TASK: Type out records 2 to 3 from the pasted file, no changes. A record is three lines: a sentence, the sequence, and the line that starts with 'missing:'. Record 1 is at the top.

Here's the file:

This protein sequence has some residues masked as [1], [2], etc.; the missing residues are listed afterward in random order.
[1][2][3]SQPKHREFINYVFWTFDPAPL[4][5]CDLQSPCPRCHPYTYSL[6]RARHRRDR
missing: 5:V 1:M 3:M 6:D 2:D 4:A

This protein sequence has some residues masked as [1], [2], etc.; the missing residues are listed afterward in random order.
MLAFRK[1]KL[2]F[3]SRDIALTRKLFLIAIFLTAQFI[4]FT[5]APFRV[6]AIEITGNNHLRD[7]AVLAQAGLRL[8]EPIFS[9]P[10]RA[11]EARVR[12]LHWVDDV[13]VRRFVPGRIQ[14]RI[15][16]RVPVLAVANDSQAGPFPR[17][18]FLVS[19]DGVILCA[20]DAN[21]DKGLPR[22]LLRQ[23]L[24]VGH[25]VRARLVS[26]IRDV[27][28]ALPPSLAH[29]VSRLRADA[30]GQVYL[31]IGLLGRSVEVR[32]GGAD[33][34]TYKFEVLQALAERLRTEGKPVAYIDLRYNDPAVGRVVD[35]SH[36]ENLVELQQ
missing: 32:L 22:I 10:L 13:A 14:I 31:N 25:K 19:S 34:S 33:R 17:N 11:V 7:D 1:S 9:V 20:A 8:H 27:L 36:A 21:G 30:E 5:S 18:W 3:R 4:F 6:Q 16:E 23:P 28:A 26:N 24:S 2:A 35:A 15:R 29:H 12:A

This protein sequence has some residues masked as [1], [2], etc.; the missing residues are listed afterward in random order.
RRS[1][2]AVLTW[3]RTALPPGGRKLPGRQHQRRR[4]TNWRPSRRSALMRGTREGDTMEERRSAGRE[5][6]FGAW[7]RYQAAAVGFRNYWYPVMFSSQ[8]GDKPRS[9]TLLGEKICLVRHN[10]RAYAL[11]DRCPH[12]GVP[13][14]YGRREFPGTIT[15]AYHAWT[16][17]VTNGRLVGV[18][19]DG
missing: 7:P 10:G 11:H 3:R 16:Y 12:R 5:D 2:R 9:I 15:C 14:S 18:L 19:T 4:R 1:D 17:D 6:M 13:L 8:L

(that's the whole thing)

This protein sequence has some residues masked as [1], [2], etc.; the missing residues are listed afterward in random order.
MLAFRK[1]KL[2]F[3]SRDIALTRKLFLIAIFLTAQFI[4]FT[5]APFRV[6]AIEITGNNHLRD[7]AVLAQAGLRL[8]EPIFS[9]P[10]RA[11]EARVR[12]LHWVDDV[13]VRRFVPGRIQ[14]RI[15][16]RVPVLAVANDSQAGPFPR[17][18]FLVS[19]DGVILCA[20]DAN[21]DKGLPR[22]LLRQ[23]L[24]VGH[25]VRARLVS[26]IRDV[27][28]ALPPSLAH[29]VSRLRADA[30]GQVYL[31]IGLLGRSVEVR[32]GGAD[33][34]TYKFEVLQALAERLRTEGKPVAYIDLRYNDPAVGRVVD[35]SH[36]ENLVELQQ
missing: 32:L 22:I 10:L 13:A 14:I 31:N 25:K 19:S 34:S 33:R 17:N 11:V 7:D 1:S 9:V 20:A 8:H 27:L 36:A 21:G 30:E 5:S 18:W 3:R 4:F 6:Q 16:E 23:P 28:A 26:N 24:S 2:A 35:A 15:R 29:H 12:A

This protein sequence has some residues masked as [1], [2], etc.; the missing residues are listed afterward in random order.
RRS[1][2]AVLTW[3]RTALPPGGRKLPGRQHQRRR[4]TNWRPSRRSALMRGTREGDTMEERRSAGRE[5][6]FGAW[7]RYQAAAVGFRNYWYPVMFSSQ[8]GDKPRS[9]TLLGEKICLVRHN[10]RAYAL[11]DRCPH[12]GVP[13][14]YGRREFPGTIT[15]AYHAWT[16][17]VTNGRLVGV[18][19]DG
missing: 7:P 10:G 11:H 3:R 16:Y 12:R 5:D 2:R 9:I 15:C 14:S 18:L 19:T 4:R 1:D 17:D 6:M 13:L 8:L